(Peter Segall / Juneau Empire File)

(Peter Segall / Juneau Empire File)

Opinion: Legislative solutions can revive Alaska’s economy

The Legislature could take steps that will launch Alaska on a stable and prosperous fiscal future.

By Janet McCabe

Alaska Legislators can make or break Alaska’s fiscal future. On May 8, 2018, when legislators pulled together to adopt SB26, Alaska’s Percent of Market Value endowment system, they gave the state a stable source of revenue that was just in time to replace steep declines in petroleum revenue. The public was reassured, and the Legislature’s positive step was reflected in improvements in national bond ratings.

This year POMV yielded $3.7 billion or about 70% of the state’s spendable revenue. It is expected to produce a similar stream of revenue in the future — provided the spending limits of the law are followed.

People often have trouble understanding how important it is to avoid POMV overdraw. Jennifer Johnson, former state representative, provided a memorable example. She said POMV turned the Alaska Permanent Fund into “a perpetual self-licking ice cream cone.” Conversely, overspending would make the ice cream cone melt and eventually disappear.

Today, POMV and consequently Alaska’s fiscal future are threatened by ongoing legislative debate over the size of the dividend.

To reach a solid and lasting solution to the dividend issue, it is essential that legislators recognize: One, that public services are necessary to life in a community, and two, that because of Alaska’s sheer size and the vast distances that separate communities, public services will always be very costly in our state.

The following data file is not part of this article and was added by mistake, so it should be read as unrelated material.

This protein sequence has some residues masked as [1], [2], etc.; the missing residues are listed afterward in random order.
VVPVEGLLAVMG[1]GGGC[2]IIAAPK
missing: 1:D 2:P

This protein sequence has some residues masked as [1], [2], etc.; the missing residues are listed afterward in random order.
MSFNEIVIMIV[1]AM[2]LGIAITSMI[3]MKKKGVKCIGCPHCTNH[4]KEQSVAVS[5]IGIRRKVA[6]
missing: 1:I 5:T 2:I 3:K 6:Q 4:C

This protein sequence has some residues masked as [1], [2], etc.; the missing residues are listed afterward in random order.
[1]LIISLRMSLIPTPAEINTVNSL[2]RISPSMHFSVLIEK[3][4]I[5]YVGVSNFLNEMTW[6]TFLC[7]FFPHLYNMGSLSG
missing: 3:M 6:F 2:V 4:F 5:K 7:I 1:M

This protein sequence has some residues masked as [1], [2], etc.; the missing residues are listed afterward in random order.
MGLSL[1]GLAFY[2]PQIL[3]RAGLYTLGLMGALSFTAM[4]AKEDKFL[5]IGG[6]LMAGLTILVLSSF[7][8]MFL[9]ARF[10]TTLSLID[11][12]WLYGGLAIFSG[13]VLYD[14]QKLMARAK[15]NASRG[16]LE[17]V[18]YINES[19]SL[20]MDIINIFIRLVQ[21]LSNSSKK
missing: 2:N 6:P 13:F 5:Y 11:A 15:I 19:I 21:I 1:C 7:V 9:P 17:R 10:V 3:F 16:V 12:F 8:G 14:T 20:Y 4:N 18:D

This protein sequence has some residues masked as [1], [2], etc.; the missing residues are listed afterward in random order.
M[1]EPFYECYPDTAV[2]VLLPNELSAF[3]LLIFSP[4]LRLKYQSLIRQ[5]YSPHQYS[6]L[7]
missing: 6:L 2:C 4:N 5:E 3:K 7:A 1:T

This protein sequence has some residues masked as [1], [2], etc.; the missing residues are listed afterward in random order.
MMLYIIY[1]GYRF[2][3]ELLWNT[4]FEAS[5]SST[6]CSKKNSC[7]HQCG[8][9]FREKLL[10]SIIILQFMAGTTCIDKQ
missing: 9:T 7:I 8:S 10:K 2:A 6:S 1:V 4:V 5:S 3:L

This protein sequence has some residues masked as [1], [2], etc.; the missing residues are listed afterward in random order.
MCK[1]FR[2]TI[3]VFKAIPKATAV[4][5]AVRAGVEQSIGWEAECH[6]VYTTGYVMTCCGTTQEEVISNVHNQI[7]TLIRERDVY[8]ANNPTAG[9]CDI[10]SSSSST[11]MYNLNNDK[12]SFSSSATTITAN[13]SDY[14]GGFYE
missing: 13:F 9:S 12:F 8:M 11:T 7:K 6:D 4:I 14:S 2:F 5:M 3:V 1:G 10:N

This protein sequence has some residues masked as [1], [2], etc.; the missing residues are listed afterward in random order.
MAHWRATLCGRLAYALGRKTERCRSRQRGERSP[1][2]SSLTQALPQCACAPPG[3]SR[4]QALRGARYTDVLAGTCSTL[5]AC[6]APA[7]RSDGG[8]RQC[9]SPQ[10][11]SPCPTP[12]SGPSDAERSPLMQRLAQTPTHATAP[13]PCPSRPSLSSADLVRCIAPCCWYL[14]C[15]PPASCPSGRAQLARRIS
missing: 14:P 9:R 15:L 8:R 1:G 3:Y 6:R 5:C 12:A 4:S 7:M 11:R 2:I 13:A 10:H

Legislators recognized the high cost of public services in Alaska at the time of statehood when they approved a hefty state income tax. They did so in 1984 when they established the Power Cost Equalization endowment, and in 2018 when they adopted the POMV endowment system. And they need to do so now to protect POMV and provide statutory permanence for a moderate and affordable annual dividend.

Seeking budgetary solutions, the Legislature has already cut public services to the bone. In the future, all POMV revenue will be required for public services, so a statutory split of POMV is not a realistic source of dividend revenue.

Since many Alaskans see the dividend as their share of Alaska’s oil wealth, a statute dedicating an ongoing share of oil income to the dividend may be feasible.

It is encouraging that Gov. Mike Dunleavy and legislators on both sides of the aisle support state bonding for infrastructure projects. Improvements to the ferry system, roads, airports, bridges and the like would address deferred maintenance and a backlog of needed capital improvements throughout Alaska.

In the process, new jobs would be created and Alaska’s economy reinvigorated. Optimally, projects that have been identified and designed by the state would be “shovel-ready” when and if the federal Build Back Better plan passes.

But, to ensure economic stability and prosperity as a lasting solution to Alaska’s fiscal crisis, the Legislature will need to consider taxes. Since it will take a year and a half for revenues to be available, they need to enact a bill this session.

As a source of additional revenue, a state sales tax has been given the most consideration. But a statewide sales tax would be particularly hard on rural Alaskans where prices are high, and cash is scarce. It would be on top of municipal sales taxes in many locations.

By standards of fairness, the clear winner is a progressive income tax like the one that supported our state in the early days. Only those who can well afford to pay would be taxed. Taxing income earned in Alaska by outside residents is also fair. Alaska residents pay taxes to other states where they earn income, but currently this is a one-way street.

By buckling down and truly collaborating, the 32nd Alaska State Legislature could take steps that will launch Alaska on a stable and prosperous fiscal future.

Janet McCabe is a graduate of Harvard’s Kennedy School of Government. She and her husband, David, have lived in Anchorage since 1964.

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